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Coastal Flooding Will Hit World's Biggest Polluters Hardest

"Cruelly, it will be the poor that will suffer the most."

17/05/2016 8:49 AM AEST | Updated 17/05/2016 8:49 AM AEST
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Three of the world's heaviest polluters will likely face the greatest human and financial costs caused by coastal flooding, one of the effects of climate change.

According to a report released Monday by Christian Aid, an anti-poverty organization, people living in the U.S., China and India -- three of the world's very worst offenders in terms of greenhouse gas emission -- face the greatest risks posed by coastal flooding.

By 2060, more than a billion people worldwide will likely confront coastal flooding due to sea level rise, storm surges and extreme weather, with the majority of those people living in major cities throughout Asia.

Calcutta, India, tops the list, where around 1.3 million people are currently exposed to coastal flooding. By 2070, that number is expected to balloon to 14 million, according to the report. Mumbai ranks second, where an estimated 11.4 million people could face disruption due to flooding by 2070. Dhaka, Bangladesh, is third with a projected 11.1 million vulnerable people.

Christian Aid
The world's top 20 cities ranked in terms of population exposed to coastal flooding in 2010 and 2070. The rising numbers reflect socioeconomic factors driving populations to the coasts, as well as increased coastal flooding risks due to climate change.

The poorest residents in these areas are likely to be hit hardest, as they would be ill-suited to respond to extreme climate events and would have the most difficult time rebuilding their lives afterward.

“Cruelly, it will be the poor that will suffer the most. Although the financial cost to cities in rich countries will be crippling, wealthier people will at least have options to relocate and receive insurance protection," Dr Alison Doig, one of the authors of the report, said in a release accompanying the study. "Evidence shows that from New Orleans to Dhaka, it is the poorest who are most vulnerable because they have the worst infrastructure and no social or financial safety nets to help them recover.”

That includes people like Adan Morales Saracay, a 59-year-old fisherman in El Salvador whose family nearly died last year amid a series of wave surges created by a storm at sea.

We were in panic for the love of our families, we didn’t want to lose anyone. So we decided to abandon everything, but it was very scary. Adan Saracay, a Salvadoran fisherman who lost his house in a wave surge.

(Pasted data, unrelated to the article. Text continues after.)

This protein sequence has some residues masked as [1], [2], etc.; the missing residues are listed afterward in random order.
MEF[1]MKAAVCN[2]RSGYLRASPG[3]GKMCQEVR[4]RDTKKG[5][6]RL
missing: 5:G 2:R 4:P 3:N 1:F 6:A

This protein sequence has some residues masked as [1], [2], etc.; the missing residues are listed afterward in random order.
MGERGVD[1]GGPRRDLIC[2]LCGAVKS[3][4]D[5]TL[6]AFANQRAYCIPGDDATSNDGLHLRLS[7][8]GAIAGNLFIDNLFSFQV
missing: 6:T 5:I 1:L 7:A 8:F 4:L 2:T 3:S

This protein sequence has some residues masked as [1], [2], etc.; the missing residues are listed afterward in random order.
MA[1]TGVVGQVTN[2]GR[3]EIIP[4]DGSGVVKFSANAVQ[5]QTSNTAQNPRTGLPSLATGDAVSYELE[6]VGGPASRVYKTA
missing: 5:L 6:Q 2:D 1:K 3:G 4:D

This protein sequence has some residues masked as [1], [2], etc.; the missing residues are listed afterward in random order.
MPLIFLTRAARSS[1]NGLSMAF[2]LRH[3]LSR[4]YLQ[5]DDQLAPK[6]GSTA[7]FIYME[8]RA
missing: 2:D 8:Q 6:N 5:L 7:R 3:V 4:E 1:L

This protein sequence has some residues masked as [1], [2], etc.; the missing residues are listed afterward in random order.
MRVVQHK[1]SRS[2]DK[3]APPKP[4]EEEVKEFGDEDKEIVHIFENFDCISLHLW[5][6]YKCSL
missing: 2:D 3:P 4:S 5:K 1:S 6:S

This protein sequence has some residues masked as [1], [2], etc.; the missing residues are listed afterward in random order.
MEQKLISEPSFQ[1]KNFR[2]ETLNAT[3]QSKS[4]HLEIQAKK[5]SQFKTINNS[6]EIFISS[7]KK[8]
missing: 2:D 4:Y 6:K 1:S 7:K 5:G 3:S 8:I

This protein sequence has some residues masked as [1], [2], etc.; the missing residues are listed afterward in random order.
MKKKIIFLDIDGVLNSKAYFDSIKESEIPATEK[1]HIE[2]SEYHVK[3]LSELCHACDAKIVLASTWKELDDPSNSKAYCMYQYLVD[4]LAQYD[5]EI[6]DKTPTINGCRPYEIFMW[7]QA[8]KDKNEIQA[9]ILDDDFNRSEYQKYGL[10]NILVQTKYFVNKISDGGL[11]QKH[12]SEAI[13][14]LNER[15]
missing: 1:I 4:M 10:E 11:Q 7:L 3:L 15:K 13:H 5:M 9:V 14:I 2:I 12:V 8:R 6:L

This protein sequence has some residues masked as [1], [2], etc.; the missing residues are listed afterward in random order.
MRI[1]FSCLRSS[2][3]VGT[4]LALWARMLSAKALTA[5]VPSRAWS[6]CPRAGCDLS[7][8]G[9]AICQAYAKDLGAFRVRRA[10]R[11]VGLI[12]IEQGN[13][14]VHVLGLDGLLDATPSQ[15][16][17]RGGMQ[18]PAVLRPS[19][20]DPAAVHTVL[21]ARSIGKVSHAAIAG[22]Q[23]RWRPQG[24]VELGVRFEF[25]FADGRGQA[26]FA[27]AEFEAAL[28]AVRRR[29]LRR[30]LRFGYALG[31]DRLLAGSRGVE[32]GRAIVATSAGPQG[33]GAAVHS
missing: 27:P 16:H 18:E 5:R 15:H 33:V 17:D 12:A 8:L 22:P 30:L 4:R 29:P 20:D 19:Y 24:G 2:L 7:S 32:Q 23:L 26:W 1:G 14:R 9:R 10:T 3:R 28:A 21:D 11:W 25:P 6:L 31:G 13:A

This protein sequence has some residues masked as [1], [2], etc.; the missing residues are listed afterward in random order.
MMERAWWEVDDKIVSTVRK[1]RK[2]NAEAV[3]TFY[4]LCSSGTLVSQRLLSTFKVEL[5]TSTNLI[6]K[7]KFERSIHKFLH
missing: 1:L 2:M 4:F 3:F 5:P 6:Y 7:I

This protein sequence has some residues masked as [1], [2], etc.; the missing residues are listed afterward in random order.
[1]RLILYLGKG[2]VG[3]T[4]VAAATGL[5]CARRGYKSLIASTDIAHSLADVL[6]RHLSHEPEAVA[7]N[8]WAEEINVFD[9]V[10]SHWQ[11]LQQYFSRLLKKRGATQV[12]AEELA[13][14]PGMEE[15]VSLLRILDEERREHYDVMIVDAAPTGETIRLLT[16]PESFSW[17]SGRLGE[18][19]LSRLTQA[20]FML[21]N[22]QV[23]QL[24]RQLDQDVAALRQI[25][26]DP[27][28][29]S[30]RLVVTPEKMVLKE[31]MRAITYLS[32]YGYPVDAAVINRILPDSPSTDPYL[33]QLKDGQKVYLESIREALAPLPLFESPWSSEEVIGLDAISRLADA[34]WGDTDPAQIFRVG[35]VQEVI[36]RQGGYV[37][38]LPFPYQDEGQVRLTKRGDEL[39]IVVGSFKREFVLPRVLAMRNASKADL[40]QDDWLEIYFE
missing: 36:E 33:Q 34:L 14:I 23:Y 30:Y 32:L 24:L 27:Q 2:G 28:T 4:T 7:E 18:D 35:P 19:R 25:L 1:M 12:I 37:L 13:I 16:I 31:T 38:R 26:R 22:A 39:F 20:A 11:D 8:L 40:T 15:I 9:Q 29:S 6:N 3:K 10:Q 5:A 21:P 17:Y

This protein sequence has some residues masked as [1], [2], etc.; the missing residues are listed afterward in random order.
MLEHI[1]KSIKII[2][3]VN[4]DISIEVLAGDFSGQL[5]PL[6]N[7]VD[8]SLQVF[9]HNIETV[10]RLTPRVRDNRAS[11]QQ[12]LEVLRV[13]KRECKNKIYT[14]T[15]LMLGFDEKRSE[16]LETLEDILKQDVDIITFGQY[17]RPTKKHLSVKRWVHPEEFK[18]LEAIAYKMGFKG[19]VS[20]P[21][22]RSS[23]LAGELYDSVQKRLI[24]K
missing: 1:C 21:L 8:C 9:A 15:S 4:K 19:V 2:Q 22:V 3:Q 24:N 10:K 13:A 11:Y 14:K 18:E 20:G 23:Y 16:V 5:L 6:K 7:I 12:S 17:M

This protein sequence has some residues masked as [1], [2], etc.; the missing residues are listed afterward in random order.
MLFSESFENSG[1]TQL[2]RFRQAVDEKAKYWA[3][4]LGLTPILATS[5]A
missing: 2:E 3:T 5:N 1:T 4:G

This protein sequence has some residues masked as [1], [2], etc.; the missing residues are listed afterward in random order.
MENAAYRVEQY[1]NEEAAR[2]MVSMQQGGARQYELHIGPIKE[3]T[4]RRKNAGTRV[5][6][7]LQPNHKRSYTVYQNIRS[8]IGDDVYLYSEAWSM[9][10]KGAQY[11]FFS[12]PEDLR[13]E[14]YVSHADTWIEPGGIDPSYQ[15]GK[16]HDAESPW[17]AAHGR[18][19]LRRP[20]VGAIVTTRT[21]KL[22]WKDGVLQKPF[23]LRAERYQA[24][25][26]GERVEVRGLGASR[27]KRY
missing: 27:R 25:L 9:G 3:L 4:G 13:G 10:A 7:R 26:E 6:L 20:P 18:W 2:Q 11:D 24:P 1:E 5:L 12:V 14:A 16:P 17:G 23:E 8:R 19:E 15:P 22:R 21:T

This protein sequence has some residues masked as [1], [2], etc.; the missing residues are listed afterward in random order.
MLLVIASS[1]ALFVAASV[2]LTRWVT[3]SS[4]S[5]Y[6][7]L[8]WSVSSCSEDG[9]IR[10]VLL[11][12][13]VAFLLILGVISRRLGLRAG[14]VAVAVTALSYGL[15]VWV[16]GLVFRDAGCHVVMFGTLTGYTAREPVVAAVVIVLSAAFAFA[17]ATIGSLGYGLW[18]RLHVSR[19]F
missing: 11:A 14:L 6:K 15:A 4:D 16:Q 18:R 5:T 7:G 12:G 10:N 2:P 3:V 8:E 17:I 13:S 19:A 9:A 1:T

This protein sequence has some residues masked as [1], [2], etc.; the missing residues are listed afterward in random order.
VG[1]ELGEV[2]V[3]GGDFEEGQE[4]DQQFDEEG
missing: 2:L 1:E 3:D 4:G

"It was a Saturday around 2pm. We saw that the waves started getting much larger. Within minutes they came into our houses. By the time the night came, we had to evacuate our entire families. The waves were about 13-14 meters [42 - 46 feet] high," Saracay recalled to the authors of the report. "We were in panic for the love of our families, we didn’t want to lose anyone. So we decided to abandon everything, but it was very scary."

"Never in my life have I seen any waves like this before," he went on. "For the past ten years, the weather has been less predictable. We don’t have anywhere to go."

After the disaster, Saracay's house was buried in sand and debris, and the fish he relies on for his livelihood were harder to catch, having fled to deeper water amid the surge.

In addition to the human toll, the report predicts that flooding will exact a large financial cost on coastal cities as well.

In financial terms, Miami is the city that stands to lose the most as oceans rise -- not just in the U.S. but in the world. The Florida city is projected to have some $3.5 trillion in assets exposed to coastal flooding by 2070. According to the report, the second most at-risk city in 2070 will be Guangzhou, China, with $3.4 trillion liable; the New York City/Newark, New Jersey area comes in third on the list with a projected $2.1 trillion.

Christian Aid
The top 20 cities ranked in terms of assets at risk to coastal flooding, both in 2010 and 2070.

To combat these massive human and financial costs, Doig and her co-authors argue strongly in favor of taking action now to lessen pain in the future.

“There is a chance this horrifying vision of the future can be avoided," Doig, a HuffPost contributor, noted in the release. "It is striking that the cities facing the most severe impacts are in countries with high contributions of carbon emissions. The first thing we can do is speed up the global transition away from dirty fossil fuels to the clean, renewably [sic] energy of the future."

“We can also do more to prepare for such occurrences," she added. "Spending money now on reducing the risk of disasters will save money and lives later. Such investment is a no brainer.”

Stringer . / Reuters
Flooding at Alton Road and 10th Street is seen in Miami Beach, Florida on November 5, 2013.

Last March, in an address following the 2011 earthquake and tsunami in Japan, United Nations Secretary-General Ban Ki-Moon noted that the cost savings of preparing for catastrophes ahead of time -- and perhaps even preventing them -- are significant.

"We cannot prevent natural disasters," he said. "But at least we can prepare ourselves how to minimize disaster risk. We can reduce disaster risk."

According to Ban, every dollar spent planning for and reducing risk ahead of time reduces the cost spent cleaning up after a disaster by around $7. 

"Resilient recovery means protecting societies against the worst damage from future disasters," he said. "The money spent is not a cost -- it is a valuable investment. Humanitarian needs are rising around the world. Climate change is increasing the risks. Disaster risk reduction is a frontline against climate change."

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